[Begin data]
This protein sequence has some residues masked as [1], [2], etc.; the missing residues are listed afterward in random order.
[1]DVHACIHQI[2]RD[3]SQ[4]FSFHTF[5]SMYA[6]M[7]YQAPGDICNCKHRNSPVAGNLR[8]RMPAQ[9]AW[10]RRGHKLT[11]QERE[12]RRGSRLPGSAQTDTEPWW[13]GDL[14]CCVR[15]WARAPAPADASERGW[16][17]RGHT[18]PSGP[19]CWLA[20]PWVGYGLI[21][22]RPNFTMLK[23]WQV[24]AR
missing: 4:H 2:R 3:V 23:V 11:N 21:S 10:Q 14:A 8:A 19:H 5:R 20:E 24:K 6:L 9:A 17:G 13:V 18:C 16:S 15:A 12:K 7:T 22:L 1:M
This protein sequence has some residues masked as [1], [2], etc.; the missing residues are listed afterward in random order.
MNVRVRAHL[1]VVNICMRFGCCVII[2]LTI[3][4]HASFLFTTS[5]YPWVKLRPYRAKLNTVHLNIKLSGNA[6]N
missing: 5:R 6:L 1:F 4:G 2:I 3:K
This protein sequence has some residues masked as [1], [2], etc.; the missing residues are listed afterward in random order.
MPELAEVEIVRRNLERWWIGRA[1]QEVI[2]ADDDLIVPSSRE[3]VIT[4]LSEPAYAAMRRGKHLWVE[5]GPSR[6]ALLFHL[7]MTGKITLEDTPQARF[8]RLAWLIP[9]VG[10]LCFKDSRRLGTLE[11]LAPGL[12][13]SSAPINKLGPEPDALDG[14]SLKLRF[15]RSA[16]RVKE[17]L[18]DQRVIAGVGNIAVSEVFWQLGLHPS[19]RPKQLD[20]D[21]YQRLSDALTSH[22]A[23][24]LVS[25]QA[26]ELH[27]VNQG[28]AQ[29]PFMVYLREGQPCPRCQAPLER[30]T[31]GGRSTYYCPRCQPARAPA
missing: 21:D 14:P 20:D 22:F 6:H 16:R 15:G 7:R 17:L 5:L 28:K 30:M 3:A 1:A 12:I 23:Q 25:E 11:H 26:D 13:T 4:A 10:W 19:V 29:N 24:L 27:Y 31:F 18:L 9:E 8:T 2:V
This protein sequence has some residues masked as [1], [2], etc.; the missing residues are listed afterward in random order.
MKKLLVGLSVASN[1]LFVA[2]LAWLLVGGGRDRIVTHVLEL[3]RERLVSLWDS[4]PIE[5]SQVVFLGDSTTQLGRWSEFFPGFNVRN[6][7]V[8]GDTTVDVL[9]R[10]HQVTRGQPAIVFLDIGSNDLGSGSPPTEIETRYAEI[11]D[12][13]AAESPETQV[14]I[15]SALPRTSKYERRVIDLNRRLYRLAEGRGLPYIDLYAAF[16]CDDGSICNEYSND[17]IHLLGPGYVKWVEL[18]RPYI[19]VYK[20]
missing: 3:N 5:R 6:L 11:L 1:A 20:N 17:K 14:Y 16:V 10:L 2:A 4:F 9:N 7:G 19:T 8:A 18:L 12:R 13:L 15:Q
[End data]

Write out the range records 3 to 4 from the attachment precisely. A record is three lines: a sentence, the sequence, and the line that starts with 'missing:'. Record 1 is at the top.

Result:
This protein sequence has some residues masked as [1], [2], etc.; the missing residues are listed afterward in random order.
MPELAEVEIVRRNLERWWIGRA[1]QEVI[2]ADDDLIVPSSRE[3]VIT[4]LSEPAYAAMRRGKHLWVE[5]GPSR[6]ALLFHL[7]MTGKITLEDTPQARF[8]RLAWLIP[9]VG[10]LCFKDSRRLGTLE[11]LAPGL[12][13]SSAPINKLGPEPDALDG[14]SLKLRF[15]RSA[16]RVKE[17]L[18]DQRVIAGVGNIAVSEVFWQLGLHPS[19]RPKQLD[20]D[21]YQRLSDALTSH[22]A[23][24]LVS[25]QA[26]ELH[27]VNQG[28]AQ[29]PFMVYLREGQPCPRCQAPLER[30]T[31]GGRSTYYCPRCQPARAPA
missing: 21:D 14:P 20:D 22:F 6:H 16:R 15:G 7:R 17:L 5:L 28:K 30:M 3:A 1:A 12:I 23:Q 25:E 11:H 26:D 13:T 4:A 10:W 19:V 29:N 24:L 27:Y 31:F 18:L 9:E 8:T 2:V
This protein sequence has some residues masked as [1], [2], etc.; the missing residues are listed afterward in random order.
MKKLLVGLSVASN[1]LFVA[2]LAWLLVGGGRDRIVTHVLEL[3]RERLVSLWDS[4]PIE[5]SQVVFLGDSTTQLGRWSEFFPGFNVRN[6][7]V[8]GDTTVDVL[9]R[10]HQVTRGQPAIVFLDIGSNDLGSGSPPTEIETRYAEI[11]D[12][13]AAESPETQV[14]I[15]SALPRTSKYERRVIDLNRRLYRLAEGRGLPYIDLYAAF[16]CDDGSICNEYSND[17]IHLLGPGYVKWVEL[18]RPYI[19]VYK[20]
missing: 3:N 5:R 6:L 11:L 1:A 20:N 17:K 14:Y 16:V 10:L 2:A 4:F 9:N 7:G 19:T 8:A 18:L 12:R 13:L 15:Q